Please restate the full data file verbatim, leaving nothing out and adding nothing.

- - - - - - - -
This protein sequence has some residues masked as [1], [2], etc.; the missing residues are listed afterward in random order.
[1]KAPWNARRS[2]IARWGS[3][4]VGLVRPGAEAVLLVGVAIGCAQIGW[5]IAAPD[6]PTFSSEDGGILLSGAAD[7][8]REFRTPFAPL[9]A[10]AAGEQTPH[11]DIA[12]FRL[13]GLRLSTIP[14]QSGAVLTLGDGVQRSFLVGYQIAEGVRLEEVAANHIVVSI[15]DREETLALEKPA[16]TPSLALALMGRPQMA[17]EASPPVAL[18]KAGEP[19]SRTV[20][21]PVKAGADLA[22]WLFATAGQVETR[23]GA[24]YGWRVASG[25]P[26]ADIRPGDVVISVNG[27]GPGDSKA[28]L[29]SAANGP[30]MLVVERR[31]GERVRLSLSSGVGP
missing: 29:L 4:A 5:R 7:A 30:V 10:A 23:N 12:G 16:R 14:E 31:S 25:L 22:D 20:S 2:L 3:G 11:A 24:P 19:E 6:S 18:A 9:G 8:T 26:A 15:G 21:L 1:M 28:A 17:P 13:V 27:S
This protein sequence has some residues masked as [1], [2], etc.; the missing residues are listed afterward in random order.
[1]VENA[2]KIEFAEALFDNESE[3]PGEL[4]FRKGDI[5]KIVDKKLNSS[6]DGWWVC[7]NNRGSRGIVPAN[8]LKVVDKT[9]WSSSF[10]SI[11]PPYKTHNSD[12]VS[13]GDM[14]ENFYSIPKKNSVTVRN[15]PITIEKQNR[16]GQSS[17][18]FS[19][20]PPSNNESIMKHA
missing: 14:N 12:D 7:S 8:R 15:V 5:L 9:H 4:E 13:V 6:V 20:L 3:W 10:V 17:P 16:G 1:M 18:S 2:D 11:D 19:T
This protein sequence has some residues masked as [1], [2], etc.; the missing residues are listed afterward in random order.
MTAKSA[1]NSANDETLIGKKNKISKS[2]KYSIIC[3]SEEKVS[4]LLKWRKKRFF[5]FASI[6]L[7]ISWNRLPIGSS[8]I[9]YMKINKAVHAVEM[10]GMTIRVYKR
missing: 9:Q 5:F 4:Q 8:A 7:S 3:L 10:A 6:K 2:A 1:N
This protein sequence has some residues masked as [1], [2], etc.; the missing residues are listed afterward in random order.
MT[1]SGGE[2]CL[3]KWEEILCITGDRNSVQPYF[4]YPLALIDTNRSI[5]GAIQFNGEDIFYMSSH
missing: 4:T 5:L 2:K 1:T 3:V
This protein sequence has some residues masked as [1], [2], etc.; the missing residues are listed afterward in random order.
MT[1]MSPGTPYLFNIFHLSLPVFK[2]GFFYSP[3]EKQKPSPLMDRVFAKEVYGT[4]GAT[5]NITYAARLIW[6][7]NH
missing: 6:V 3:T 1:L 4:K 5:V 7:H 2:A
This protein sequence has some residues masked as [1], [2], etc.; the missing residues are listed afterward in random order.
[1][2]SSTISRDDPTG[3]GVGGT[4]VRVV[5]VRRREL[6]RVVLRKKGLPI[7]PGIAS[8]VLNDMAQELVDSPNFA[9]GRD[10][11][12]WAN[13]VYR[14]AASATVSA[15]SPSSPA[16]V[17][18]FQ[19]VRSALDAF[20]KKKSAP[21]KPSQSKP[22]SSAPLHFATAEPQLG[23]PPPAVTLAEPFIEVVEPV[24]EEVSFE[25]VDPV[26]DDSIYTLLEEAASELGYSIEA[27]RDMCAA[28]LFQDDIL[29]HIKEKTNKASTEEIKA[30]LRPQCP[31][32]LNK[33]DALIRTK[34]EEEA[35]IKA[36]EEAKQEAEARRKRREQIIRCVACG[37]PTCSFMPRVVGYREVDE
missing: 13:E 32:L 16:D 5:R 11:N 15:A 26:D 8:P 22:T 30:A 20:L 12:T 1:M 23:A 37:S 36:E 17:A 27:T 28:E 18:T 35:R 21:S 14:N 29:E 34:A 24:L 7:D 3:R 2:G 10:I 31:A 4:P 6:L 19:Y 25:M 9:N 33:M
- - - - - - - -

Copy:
This protein sequence has some residues masked as [1], [2], etc.; the missing residues are listed afterward in random order.
[1]KAPWNARRS[2]IARWGS[3][4]VGLVRPGAEAVLLVGVAIGCAQIGW[5]IAAPD[6]PTFSSEDGGILLSGAAD[7][8]REFRTPFAPL[9]A[10]AAGEQTPH[11]DIA[12]FRL[13]GLRLSTIP[14]QSGAVLTLGDGVQRSFLVGYQIAEGVRLEEVAANHIVVSI[15]DREETLALEKPA[16]TPSLALALMGRPQMA[17]EASPPVAL[18]KAGEP[19]SRTV[20][21]PVKAGADLA[22]WLFATAGQVETR[23]GA[24]YGWRVASG[25]P[26]ADIRPGDVVISVNG[27]GPGDSKA[28]L[29]SAANGP[30]MLVVERR[31]GERVRLSLSSGVGP
missing: 29:L 4:A 5:R 7:A 30:V 10:A 23:N 12:G 16:R 14:E 31:S 25:L 22:D 20:S 2:L 3:G 11:A 24:P 19:E 6:S 18:A 9:G 8:T 26:A 15:G 21:L 1:M 28:A 17:P 13:V 27:S
This protein sequence has some residues masked as [1], [2], etc.; the missing residues are listed afterward in random order.
[1]VENA[2]KIEFAEALFDNESE[3]PGEL[4]FRKGDI[5]KIVDKKLNSS[6]DGWWVC[7]NNRGSRGIVPAN[8]LKVVDKT[9]WSSSF[10]SI[11]PPYKTHNSD[12]VS[13]GDM[14]ENFYSIPKKNSVTVRN[15]PITIEKQNR[16]GQSS[17][18]FS[19][20]PPSNNESIMKHA
missing: 14:N 12:D 7:S 8:R 15:V 5:L 9:H 4:E 13:V 6:V 20:L 3:W 10:V 17:P 16:G 1:M 18:S 2:D 11:D 19:T
This protein sequence has some residues masked as [1], [2], etc.; the missing residues are listed afterward in random order.
MTAKSA[1]NSANDETLIGKKNKISKS[2]KYSIIC[3]SEEKVS[4]LLKWRKKRFF[5]FASI[6]L[7]ISWNRLPIGSS[8]I[9]YMKINKAVHAVEM[10]GMTIRVYKR
missing: 9:Q 5:F 4:Q 8:A 7:S 3:L 10:A 6:K 2:A 1:N
This protein sequence has some residues masked as [1], [2], etc.; the missing residues are listed afterward in random order.
MT[1]SGGE[2]CL[3]KWEEILCITGDRNSVQPYF[4]YPLALIDTNRSI[5]GAIQFNGEDIFYMSSH
missing: 4:T 5:L 2:K 1:T 3:V
This protein sequence has some residues masked as [1], [2], etc.; the missing residues are listed afterward in random order.
MT[1]MSPGTPYLFNIFHLSLPVFK[2]GFFYSP[3]EKQKPSPLMDRVFAKEVYGT[4]GAT[5]NITYAARLIW[6][7]NH
missing: 6:V 3:T 1:L 4:K 5:V 7:H 2:A
This protein sequence has some residues masked as [1], [2], etc.; the missing residues are listed afterward in random order.
[1][2]SSTISRDDPTG[3]GVGGT[4]VRVV[5]VRRREL[6]RVVLRKKGLPI[7]PGIAS[8]VLNDMAQELVDSPNFA[9]GRD[10][11][12]WAN[13]VYR[14]AASATVSA[15]SPSSPA[16]V[17][18]FQ[19]VRSALDAF[20]KKKSAP[21]KPSQSKP[22]SSAPLHFATAEPQLG[23]PPPAVTLAEPFIEVVEPV[24]EEVSFE[25]VDPV[26]DDSIYTLLEEAASELGYSIEA[27]RDMCAA[28]LFQDDIL[29]HIKEKTNKASTEEIKA[30]LRPQCP[31][32]LNK[33]DALIRTK[34]EEEA[35]IKA[36]EEAKQEAEARRKRREQIIRCVACG[37]PTCSFMPRVVGYREVDE
missing: 13:E 32:L 16:D 5:R 11:N 15:A 26:D 8:P 22:T 30:A 20:L 12:T 1:M 23:A 37:S 36:E 17:A 27:T 28:E 18:T 35:R 21:S 14:N 29:E 34:A 24:L 7:D 3:R 2:G 10:I 31:A 4:P 6:L 19:Y 25:M 9:N 33:M